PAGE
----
The first person they called up to speak was Tom Hoover. Tom Hoover stated that yesterday he had called up and talked to the Commissioner’s Secretary Mary Brown, and was referred by her to the Planning and Zoning Office, he says he was informed there was a meeting, open to the public, to discuss the Hog Barn being built... 500 N. by the Nickel Plate Trail... Tom Hoover continued that after talking to her, that he was led to believe that the meeting would conclude with some sort of judgment or something reached, and apologized if he was misled. He then said he was sorry, because he delivered papers to 33 houses in his area, telling them that there was a meeting tonight... and that not all of them showed up, but some of them did... and that if there was nothing that was going to happen tonight then he wanted to apologize to them... and then asked... but if nothing is going to be done tonight, then what are you all doing here (speaking to the Zoning board). Commissioner Larry West stated that it was their normal meeting night, and they had nothing else for the agenda, so they were planning to have a meeting. Tom Hoover apologized and said he wasn’t trying to be rude, that he just wanted to know what they were doing if they couldn’t do anything. Commissioner Larry West responded it was alright, that this is the Zoning Board’s normal meeting night, and that they had several people that couldn’t make it tonight, but they thought about canceling the meeting, but the word got to them, that there were going to be several people that wanted to express their views on this, so since it’s their normal meeting night, they said they’d go ahead and have a meeting. Tom Hoover stated “OK, I’ll go ahead with the rest of this” as he was reading from a prepared note that he held in his hand. Tom Hoover read a few lines and was told that his time was up. Tom Hoover stated he wasn’t finished and continued reading. Commissioner Larry West again told tom that his time was up, and as Tom Hoover continued to read, Larry West called for the sheriff to eject Tom Hoover from the meeting, and escort him out the door.

Commissioner Larry West stated to appeal, you have 15 days to appeal to IDEM, that they can’t appeal to the Zoning Board, because the Zoning Board has no say in it. That the area they want to build is zoned Agriculture, so this board has no control over it. An Audience member clarified “So let me get this straight, Miami County has no rules for CAFOs, as long as it’s zoned Agricultural, you don’t care about the water runoff...” Commissioner Larry West intercedes and says “That’s the State, the State has control over that”.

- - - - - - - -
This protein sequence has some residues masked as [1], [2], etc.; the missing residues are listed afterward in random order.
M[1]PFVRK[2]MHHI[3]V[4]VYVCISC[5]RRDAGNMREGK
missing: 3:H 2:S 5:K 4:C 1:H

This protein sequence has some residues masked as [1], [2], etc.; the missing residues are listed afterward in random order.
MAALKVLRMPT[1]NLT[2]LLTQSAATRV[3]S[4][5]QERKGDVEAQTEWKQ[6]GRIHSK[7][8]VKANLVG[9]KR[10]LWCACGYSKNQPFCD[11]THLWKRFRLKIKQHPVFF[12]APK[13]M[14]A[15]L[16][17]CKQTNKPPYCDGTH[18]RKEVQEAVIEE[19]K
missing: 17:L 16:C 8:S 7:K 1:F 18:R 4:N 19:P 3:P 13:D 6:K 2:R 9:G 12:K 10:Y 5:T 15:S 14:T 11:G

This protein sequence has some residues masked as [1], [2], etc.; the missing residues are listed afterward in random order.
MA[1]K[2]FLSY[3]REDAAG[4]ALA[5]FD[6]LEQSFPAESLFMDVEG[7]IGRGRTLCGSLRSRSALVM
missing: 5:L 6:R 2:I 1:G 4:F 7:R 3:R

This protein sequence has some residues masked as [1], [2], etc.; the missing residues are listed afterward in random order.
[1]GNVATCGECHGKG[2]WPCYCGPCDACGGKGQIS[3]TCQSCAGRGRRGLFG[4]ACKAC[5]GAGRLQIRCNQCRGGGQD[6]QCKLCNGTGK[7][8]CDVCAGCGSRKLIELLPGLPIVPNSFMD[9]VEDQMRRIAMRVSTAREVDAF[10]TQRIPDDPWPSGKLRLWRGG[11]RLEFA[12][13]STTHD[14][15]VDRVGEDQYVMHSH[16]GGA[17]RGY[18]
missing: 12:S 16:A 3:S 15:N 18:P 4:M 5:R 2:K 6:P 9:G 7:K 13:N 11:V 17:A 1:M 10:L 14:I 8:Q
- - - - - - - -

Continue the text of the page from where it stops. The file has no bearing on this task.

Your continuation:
According to Commissioner Larry West, a Confined Feed Operation or a Concentrated Feed Operation only need have 10 acres of land, and they abide by the 1,000-foot setback from any buildings not owned by them, and have not signed a friendly neighbor agreement; are issued a permit to build their operation. There are no other inspections, rules of operation, or requirements. All they have to do then according to County Attorney is comply with state statutes. That all the regulations that must be followed are at the state level.

Earlier in the meeting, we were informed that Miami is at the top of the state for Confined Feed Hog Production Sites.

Commissioner Larry West stated, “We are an agricultural county, Agriculture means a lot to this county, but we can’t move out into the county and then not expect certain things happening”. One audience member stated that “there are no animals in their area, no animal farms in their area, that’s why we live in that area”.

Audience member, Sherry Gassoway asks if the owners will have to sign a financial liability statement for any unforeseen negative reactions that may come upon the properties and surrounding neighborhoods in the area. She continues that some counties have that and require the CAFOs to take out an insurance plan to protect the citizens. She states that she was informed by Kraig Labs in Kokomo, guaranteed that they all will have repercussions from the CAFO when Commissioner Larry West asks what repercussions, she states contaminated water & wells. The representative from Kraig Labs said they do this every day, and that they are willing to come out and test wells now, so they have a baseline, and then once they (the CAFO) is up and running, they will come out and test on a regular basis. Commissioner West stated to her “That’s up to you folks if you want to pursue that”. Sherry Gassoway responded, “See, that right there tells me you don’t care if my well’s contaminated”. Commissioner Larry West laughed and said, “No, I’m saying I can’t sit here and say it will be, and I can’t sit here and say it won’t be...when something was done out south of town here....” And then Sherry Gassoway asked, “so what happens when it is contaminated, then what?” Commissioner Larry West said “That’s...”.... and didn’t answer the question, and other people in the audience chimed in with Sherry Gassoway... “...you’re just out of luck?!”. Sherry Gassoway then stated that her daughter has autoimmune disease, and she has proof of it from the state, and she was advised by her doctor from the Cleveland Clinic, that she will never be able to come to our home ever again, because of this place, that there are 150 different pathogens and it could also cause death to her. She continued that her daughter comes to her home every day with their grandchildren, and now they won’t be able to come, and she’s gonna have to tell them that they can’t go to grandma and grandpa’s anymore, there will be no more Easter egg hunts, no more bonfires there as a family, because of this.... "But you don’t care if my daughter lives or dies, what if your daughter couldn’t come to your home ever again and bring your grandchildren to your home because of one of these places..." One of the audience members interrupted and advise her to also have her property appraised before the CAFO is built, and Sherry confirmed that she planned on it.